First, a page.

Treatment for Bladder Infection in Children
How do health care professionals treat bladder infections in children?
Bladder infections in children are treated with antibiotics, a type of medicine that fights bacteria.
Which antibiotic your child takes is based on age, any allergies to antibiotics, and the type of bacteria causing the UTI. Children older than 2 months usually take an antibiotic by mouth—as a liquid or as a chewable tablet.
Your child may go to a hospital for intravenous (IV) antibiotics if the child is younger than 2 months old or vomiting. IV medicines are given through a vein.
Your child should start to feel better within a day or two, but it’s important to take every dose of the antibiotic on time and to finish all the medicine. The infection could come back if your child stops taking the antibiotic too soon.
The length of treatment depends on
- how severe the infection is
- whether a child’s symptoms and infection go away
- whether a child has repeated bladder infections
- whether the child has vesicoureteral reflux or another problem in the urinary tract
Children should drink plenty of liquids and urinate often to speed healing. Drinking water is best. Ask your health care professional how much liquid your child should drink.
A heating pad on a child’s back or abdomen may help ease pain from a kidney or bladder infection.
How can I help my child prevent a bladder infection?
Drinking enough liquids, following good bathroom and diapering habits, wearing loose-fitting clothes, and getting treated for related health problems may help prevent a UTI in a child or teen.
Be sure your child drinks enough liquids
Drinking more liquids may help flush bacteria from the urinary tract. Talk with a health care professional about how much liquid your child should drink, and which beverages are best to help prevent a repeat UTI.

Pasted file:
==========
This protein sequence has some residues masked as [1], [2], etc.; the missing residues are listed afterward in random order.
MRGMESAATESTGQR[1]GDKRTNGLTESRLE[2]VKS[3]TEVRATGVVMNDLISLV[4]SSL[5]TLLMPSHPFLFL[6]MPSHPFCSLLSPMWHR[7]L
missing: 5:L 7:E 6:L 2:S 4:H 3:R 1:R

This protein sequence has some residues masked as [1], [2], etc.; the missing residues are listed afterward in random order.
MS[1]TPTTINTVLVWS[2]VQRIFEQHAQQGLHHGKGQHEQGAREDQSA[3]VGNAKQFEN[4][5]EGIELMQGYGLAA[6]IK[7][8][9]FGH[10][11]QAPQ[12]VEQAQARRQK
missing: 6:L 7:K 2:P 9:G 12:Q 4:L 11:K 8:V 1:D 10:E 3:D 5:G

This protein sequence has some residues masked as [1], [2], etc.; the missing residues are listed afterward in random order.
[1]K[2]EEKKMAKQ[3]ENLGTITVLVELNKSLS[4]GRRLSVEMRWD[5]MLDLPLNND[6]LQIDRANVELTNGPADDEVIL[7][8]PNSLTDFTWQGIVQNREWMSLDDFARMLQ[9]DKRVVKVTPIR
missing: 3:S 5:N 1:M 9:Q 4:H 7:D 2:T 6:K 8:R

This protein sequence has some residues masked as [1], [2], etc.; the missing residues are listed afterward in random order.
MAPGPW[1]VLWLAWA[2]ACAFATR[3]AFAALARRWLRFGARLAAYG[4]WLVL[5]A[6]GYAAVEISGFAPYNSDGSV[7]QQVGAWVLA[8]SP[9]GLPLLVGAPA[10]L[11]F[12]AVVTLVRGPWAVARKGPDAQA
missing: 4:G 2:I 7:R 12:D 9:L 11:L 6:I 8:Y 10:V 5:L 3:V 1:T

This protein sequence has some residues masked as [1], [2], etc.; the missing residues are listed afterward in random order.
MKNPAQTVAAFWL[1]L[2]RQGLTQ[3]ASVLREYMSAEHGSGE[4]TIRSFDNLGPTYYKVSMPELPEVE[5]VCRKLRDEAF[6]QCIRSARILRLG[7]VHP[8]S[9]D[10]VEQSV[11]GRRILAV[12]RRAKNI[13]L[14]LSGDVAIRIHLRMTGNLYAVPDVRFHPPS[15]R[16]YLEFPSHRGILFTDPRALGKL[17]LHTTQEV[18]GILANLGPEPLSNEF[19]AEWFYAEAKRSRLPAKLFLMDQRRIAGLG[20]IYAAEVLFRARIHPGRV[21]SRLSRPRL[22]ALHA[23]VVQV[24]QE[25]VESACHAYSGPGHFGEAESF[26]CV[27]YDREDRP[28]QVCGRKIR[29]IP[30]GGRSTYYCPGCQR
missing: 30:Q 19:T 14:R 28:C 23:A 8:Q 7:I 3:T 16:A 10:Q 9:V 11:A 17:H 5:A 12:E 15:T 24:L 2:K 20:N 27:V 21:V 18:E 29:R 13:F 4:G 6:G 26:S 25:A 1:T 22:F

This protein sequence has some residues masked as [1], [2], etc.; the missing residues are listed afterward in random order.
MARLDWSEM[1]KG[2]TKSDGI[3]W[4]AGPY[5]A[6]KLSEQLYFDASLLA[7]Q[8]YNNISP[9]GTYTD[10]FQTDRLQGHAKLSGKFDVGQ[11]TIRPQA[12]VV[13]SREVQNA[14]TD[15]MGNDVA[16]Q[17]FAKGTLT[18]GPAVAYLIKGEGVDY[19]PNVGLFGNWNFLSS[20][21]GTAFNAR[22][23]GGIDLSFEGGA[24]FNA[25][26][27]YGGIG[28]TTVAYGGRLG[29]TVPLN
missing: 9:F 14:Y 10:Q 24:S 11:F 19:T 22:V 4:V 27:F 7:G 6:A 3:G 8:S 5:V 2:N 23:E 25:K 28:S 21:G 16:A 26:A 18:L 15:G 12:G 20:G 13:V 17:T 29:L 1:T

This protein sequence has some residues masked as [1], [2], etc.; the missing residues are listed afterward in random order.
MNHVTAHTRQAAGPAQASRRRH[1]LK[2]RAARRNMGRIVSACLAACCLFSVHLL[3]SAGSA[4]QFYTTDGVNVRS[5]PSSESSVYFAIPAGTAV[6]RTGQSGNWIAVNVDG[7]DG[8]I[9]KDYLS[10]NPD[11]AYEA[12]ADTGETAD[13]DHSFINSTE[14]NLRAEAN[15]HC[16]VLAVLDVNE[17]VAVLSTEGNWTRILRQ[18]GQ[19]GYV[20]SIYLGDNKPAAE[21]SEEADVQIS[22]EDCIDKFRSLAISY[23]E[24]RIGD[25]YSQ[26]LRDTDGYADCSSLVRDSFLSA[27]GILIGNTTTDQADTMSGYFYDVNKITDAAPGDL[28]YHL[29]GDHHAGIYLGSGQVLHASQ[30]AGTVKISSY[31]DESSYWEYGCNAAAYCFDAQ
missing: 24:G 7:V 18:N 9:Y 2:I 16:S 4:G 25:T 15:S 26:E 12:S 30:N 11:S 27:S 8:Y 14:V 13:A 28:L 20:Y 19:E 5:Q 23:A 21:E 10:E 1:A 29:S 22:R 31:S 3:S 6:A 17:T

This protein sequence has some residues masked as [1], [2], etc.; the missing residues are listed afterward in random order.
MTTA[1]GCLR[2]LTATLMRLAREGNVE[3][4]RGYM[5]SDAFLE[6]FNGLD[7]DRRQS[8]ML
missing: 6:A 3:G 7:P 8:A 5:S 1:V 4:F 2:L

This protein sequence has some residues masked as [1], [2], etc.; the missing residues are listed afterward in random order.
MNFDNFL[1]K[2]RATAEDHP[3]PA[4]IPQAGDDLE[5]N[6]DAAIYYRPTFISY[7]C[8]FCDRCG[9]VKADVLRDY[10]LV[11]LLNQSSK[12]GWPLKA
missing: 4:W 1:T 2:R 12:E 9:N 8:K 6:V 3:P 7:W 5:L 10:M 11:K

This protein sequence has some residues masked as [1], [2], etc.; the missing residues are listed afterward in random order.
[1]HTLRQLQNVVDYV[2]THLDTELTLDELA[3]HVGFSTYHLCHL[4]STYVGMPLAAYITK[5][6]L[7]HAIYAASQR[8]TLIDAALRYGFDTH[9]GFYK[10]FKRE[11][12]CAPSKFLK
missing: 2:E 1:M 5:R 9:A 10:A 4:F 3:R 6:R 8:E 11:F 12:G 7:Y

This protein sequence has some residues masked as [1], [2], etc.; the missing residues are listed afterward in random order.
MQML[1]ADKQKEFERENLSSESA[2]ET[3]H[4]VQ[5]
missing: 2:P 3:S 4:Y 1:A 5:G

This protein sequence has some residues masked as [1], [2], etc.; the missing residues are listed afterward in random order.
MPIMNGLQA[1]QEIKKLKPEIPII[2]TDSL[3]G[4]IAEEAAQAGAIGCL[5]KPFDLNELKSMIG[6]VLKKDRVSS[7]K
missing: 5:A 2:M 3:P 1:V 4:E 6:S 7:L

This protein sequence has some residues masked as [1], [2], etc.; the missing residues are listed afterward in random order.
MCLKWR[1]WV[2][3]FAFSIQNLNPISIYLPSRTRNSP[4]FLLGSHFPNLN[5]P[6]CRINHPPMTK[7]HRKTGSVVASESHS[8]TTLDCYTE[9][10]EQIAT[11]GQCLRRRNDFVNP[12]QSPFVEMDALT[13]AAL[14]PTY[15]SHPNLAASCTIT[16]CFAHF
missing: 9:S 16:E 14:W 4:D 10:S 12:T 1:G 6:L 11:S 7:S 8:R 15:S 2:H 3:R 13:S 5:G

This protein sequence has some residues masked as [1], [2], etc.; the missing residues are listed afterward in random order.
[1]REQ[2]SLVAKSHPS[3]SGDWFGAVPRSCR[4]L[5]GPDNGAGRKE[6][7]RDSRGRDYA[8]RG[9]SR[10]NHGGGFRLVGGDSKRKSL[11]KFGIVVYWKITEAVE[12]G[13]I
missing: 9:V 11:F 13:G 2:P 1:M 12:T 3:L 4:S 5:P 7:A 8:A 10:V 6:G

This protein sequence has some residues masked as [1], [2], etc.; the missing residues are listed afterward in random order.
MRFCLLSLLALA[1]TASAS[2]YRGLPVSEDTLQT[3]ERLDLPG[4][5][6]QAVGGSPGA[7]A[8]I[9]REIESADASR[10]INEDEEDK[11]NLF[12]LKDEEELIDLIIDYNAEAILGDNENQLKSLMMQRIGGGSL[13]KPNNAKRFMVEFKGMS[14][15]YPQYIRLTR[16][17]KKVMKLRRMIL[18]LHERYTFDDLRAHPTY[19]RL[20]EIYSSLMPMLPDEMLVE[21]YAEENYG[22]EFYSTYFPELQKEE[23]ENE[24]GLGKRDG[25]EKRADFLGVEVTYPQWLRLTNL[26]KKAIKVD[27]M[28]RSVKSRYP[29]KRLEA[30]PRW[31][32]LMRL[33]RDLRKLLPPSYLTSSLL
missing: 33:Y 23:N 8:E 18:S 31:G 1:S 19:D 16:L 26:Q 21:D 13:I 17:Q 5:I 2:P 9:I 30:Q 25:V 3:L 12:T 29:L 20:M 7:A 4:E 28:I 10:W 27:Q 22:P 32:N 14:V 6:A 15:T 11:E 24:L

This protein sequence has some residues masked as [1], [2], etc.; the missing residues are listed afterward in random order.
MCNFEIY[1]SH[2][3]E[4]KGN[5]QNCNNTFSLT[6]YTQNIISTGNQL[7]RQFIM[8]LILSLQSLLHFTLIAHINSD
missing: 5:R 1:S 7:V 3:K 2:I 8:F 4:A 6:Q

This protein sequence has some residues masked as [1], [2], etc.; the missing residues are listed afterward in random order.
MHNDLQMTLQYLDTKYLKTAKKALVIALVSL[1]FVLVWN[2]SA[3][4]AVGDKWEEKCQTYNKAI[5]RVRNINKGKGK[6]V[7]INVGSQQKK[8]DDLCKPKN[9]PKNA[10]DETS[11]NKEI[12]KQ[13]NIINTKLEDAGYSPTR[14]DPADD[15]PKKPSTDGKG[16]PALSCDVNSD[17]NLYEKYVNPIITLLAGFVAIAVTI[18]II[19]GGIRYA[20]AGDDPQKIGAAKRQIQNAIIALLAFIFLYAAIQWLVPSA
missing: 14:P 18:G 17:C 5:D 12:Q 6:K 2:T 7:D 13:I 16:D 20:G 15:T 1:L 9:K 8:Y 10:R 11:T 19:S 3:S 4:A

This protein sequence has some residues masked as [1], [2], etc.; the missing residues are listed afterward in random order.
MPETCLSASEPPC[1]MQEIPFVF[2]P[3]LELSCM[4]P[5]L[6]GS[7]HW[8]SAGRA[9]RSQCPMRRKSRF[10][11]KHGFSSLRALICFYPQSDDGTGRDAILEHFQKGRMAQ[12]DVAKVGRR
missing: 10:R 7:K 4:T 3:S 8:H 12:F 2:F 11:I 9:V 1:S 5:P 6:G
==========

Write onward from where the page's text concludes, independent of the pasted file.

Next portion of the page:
Follow good bathroom and diapering habits
Some children simply don’t urinate often enough. Children should urinate often and when they first feel the need to go. Bacteria can grow and cause an infection when urine stays in the bladder too long. Caregivers should change diapers often for infants and toddlers, and should clean the genital area well. Gentle cleansers that do not irritate the skin are best.
Your child should always wipe from front to back after urinating or having a bowel movement. This step is most important after a bowel movement to keep bacteria from getting into the urethra and bladder.
Hard stools can press against the urinary tract and block the flow of urine, allowing bacteria to grow. Helping your child have regular bowel movements can prevent constipation.
Wear loose-fitting clothing
Consider having children wear cotton underwear and loose-fitting clothes so air can keep the area around the urethra dry.
Treat related health problems
When a child’s bladder doesn’t work exactly as it should—called dysfunctional voiding—treatments may help the bladder work better and prevent repeated infections. The muscles that control urination may be out of sync. Or, your child’s bladder may be overactive or underactive.
Health care professionals can treat these types of bladder problems with medicines, behavior changes, or both. Children often grow out of these bladder problems naturally over time.
If your child has vesicoureteral reflux, a urinary tract blockage, or an anatomical problem, see a pediatric urologist or other specialist. Treating these conditions may help prevent repeated bladder infections.
Diabetes and other health conditions can increase the risk for a bladder infection. Ask your child’s health care professional how to reduce the risk of developing a bladder infection.
This content is provided as a service of the National Institute of Diabetes and Digestive and Kidney Diseases
(NIDDK), part of the National Institutes of Health. The NIDDK translates and disseminates research findings to increase knowledge and understanding about health and disease among patients, health professionals, and the public. Content produced by the NIDDK is carefully reviewed by NIDDK scientists and other experts.
The NIDDK would like to thank:
Saul P. Greenfield, MD, FAAP, FACS, State University of New York at Buffalo School of Medicine; Jeffrey M. Saland, MD, MSCR, Icahn School of Medicine at Mt. Sinai